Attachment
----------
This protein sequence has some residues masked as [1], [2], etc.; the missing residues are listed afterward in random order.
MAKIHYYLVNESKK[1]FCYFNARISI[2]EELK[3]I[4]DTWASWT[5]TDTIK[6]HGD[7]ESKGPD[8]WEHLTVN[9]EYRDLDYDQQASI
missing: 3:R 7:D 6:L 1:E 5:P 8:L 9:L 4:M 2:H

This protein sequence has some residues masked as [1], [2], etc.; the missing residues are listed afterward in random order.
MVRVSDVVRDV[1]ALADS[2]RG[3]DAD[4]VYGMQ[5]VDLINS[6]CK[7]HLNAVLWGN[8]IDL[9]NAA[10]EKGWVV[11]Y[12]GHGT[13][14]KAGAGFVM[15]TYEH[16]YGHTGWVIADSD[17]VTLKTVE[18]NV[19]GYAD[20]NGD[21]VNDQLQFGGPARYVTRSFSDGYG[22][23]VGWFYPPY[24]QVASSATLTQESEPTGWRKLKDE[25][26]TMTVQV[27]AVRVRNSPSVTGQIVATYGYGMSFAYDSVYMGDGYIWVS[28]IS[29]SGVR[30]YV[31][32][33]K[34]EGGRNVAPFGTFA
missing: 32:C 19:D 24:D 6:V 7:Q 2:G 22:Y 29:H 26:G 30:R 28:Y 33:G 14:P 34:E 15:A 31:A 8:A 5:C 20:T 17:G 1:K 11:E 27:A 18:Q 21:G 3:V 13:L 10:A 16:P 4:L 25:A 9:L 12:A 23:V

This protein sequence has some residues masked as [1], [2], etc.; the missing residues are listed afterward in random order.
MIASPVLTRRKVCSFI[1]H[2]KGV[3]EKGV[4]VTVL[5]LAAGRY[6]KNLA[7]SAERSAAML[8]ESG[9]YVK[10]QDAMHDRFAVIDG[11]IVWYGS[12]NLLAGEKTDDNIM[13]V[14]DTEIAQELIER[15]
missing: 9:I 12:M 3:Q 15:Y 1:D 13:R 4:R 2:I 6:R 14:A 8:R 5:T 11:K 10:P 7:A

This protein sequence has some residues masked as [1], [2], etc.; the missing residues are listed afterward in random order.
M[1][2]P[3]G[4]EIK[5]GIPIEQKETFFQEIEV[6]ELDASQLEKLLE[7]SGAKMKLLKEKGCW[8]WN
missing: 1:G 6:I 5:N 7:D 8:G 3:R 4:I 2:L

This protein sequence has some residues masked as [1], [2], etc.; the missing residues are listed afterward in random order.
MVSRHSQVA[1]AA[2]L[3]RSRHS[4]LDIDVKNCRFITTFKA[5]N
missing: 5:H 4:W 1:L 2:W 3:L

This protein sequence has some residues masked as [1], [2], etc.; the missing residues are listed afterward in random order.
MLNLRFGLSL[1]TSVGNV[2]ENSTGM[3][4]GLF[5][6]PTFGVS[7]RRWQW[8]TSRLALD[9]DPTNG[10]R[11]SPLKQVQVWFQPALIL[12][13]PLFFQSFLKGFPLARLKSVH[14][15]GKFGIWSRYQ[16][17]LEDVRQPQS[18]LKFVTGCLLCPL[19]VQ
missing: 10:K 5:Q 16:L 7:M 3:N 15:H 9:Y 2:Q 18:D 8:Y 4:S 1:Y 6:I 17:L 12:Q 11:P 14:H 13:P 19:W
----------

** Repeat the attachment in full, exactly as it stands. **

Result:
This protein sequence has some residues masked as [1], [2], etc.; the missing residues are listed afterward in random order.
MAKIHYYLVNESKK[1]FCYFNARISI[2]EELK[3]I[4]DTWASWT[5]TDTIK[6]HGD[7]ESKGPD[8]WEHLTVN[9]EYRDLDYDQQASI
missing: 3:R 7:D 6:L 1:E 5:P 8:L 9:L 4:M 2:H

This protein sequence has some residues masked as [1], [2], etc.; the missing residues are listed afterward in random order.
MVRVSDVVRDV[1]ALADS[2]RG[3]DAD[4]VYGMQ[5]VDLINS[6]CK[7]HLNAVLWGN[8]IDL[9]NAA[10]EKGWVV[11]Y[12]GHGT[13][14]KAGAGFVM[15]TYEH[16]YGHTGWVIADSD[17]VTLKTVE[18]NV[19]GYAD[20]NGD[21]VNDQLQFGGPARYVTRSFSDGYG[22][23]VGWFYPPY[24]QVASSATLTQESEPTGWRKLKDE[25][26]TMTVQV[27]AVRVRNSPSVTGQIVATYGYGMSFAYDSVYMGDGYIWVS[28]IS[29]SGVR[30]YV[31][32][33]K[34]EGGRNVAPFGTFA
missing: 32:C 19:D 24:D 6:V 7:Q 2:G 22:Y 29:H 26:G 30:R 28:Y 33:G 14:P 34:E 15:A 31:A 8:A 5:C 20:T 17:G 1:K 11:E 27:A 18:Q 21:G 3:V 13:L 10:A 16:P 4:L 25:A 9:L 12:A 23:V

This protein sequence has some residues masked as [1], [2], etc.; the missing residues are listed afterward in random order.
MIASPVLTRRKVCSFI[1]H[2]KGV[3]EKGV[4]VTVL[5]LAAGRY[6]KNLA[7]SAERSAAML[8]ESG[9]YVK[10]QDAMHDRFAVIDG[11]IVWYGS[12]NLLAGEKTDDNIM[13]V[14]DTEIAQELIER[15]
missing: 9:I 12:M 3:Q 15:Y 1:D 13:R 4:R 2:I 6:R 14:A 8:R 5:T 11:K 10:P 7:A

This protein sequence has some residues masked as [1], [2], etc.; the missing residues are listed afterward in random order.
M[1][2]P[3]G[4]EIK[5]GIPIEQKETFFQEIEV[6]ELDASQLEKLLE[7]SGAKMKLLKEKGCW[8]WN
missing: 1:G 6:I 5:N 7:D 8:G 3:R 4:I 2:L

This protein sequence has some residues masked as [1], [2], etc.; the missing residues are listed afterward in random order.
MVSRHSQVA[1]AA[2]L[3]RSRHS[4]LDIDVKNCRFITTFKA[5]N
missing: 5:H 4:W 1:L 2:W 3:L

This protein sequence has some residues masked as [1], [2], etc.; the missing residues are listed afterward in random order.
MLNLRFGLSL[1]TSVGNV[2]ENSTGM[3][4]GLF[5][6]PTFGVS[7]RRWQW[8]TSRLALD[9]DPTNG[10]R[11]SPLKQVQVWFQPALIL[12][13]PLFFQSFLKGFPLARLKSVH[14][15]GKFGIWSRYQ[16][17]LEDVRQPQS[18]LKFVTGCLLCPL[19]VQ
missing: 10:K 5:Q 16:L 7:M 3:N 15:H 9:Y 2:Q 18:D 8:Y 4:S 1:Y 6:I 17:L 12:Q 11:P 14:H 13:P 19:W